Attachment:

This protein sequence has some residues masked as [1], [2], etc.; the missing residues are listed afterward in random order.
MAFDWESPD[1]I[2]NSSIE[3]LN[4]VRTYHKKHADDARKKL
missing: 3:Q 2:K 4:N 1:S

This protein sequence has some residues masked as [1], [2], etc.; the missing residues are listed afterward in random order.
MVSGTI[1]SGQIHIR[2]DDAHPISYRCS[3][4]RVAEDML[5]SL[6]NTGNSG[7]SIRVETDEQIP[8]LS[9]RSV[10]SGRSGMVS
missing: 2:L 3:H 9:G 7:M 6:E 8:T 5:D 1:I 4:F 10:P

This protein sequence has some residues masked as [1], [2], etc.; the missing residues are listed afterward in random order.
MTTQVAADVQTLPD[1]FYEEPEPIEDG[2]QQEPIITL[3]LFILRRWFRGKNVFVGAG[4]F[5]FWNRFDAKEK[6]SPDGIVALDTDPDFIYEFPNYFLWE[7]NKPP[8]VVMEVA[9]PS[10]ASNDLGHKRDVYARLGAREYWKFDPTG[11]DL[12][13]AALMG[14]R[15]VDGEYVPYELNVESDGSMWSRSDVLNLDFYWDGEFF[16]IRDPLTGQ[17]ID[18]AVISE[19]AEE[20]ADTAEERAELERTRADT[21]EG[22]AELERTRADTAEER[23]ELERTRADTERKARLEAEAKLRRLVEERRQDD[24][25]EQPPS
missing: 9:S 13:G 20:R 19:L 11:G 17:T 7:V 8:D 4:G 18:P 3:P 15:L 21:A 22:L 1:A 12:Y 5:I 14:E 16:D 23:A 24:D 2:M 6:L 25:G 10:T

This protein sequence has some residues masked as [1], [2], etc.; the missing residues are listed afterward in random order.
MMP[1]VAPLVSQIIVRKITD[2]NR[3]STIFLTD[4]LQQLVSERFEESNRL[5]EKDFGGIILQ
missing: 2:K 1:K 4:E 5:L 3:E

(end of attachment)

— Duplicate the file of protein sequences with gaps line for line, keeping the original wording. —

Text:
This protein sequence has some residues masked as [1], [2], etc.; the missing residues are listed afterward in random order.
MAFDWESPD[1]I[2]NSSIE[3]LN[4]VRTYHKKHADDARKKL
missing: 3:Q 2:K 4:N 1:S

This protein sequence has some residues masked as [1], [2], etc.; the missing residues are listed afterward in random order.
MVSGTI[1]SGQIHIR[2]DDAHPISYRCS[3][4]RVAEDML[5]SL[6]NTGNSG[7]SIRVETDEQIP[8]LS[9]RSV[10]SGRSGMVS
missing: 2:L 3:H 9:G 7:M 6:E 8:T 5:D 1:I 4:F 10:P

This protein sequence has some residues masked as [1], [2], etc.; the missing residues are listed afterward in random order.
MTTQVAADVQTLPD[1]FYEEPEPIEDG[2]QQEPIITL[3]LFILRRWFRGKNVFVGAG[4]F[5]FWNRFDAKEK[6]SPDGIVALDTDPDFIYEFPNYFLWE[7]NKPP[8]VVMEVA[9]PS[10]ASNDLGHKRDVYARLGAREYWKFDPTG[11]DL[12][13]AALMG[14]R[15]VDGEYVPYELNVESDGSMWSRSDVLNLDFYWDGEFF[16]IRDPLTGQ[17]ID[18]AVISE[19]AEE[20]ADTAEERAELERTRADT[21]EG[22]AELERTRADTAEER[23]ELERTRADTERKARLEAEAKLRRLVEERRQDD[24][25]EQPPS
missing: 9:S 13:G 20:R 19:L 11:G 17:T 7:V 8:D 4:G 18:P 3:P 15:L 21:A 22:L 1:A 12:Y 5:I 14:E 16:D 23:A 24:D 2:M 6:L 25:G 10:T

This protein sequence has some residues masked as [1], [2], etc.; the missing residues are listed afterward in random order.
MMP[1]VAPLVSQIIVRKITD[2]NR[3]STIFLTD[4]LQQLVSERFEESNRL[5]EKDFGGIILQ
missing: 2:K 1:K 4:E 5:L 3:E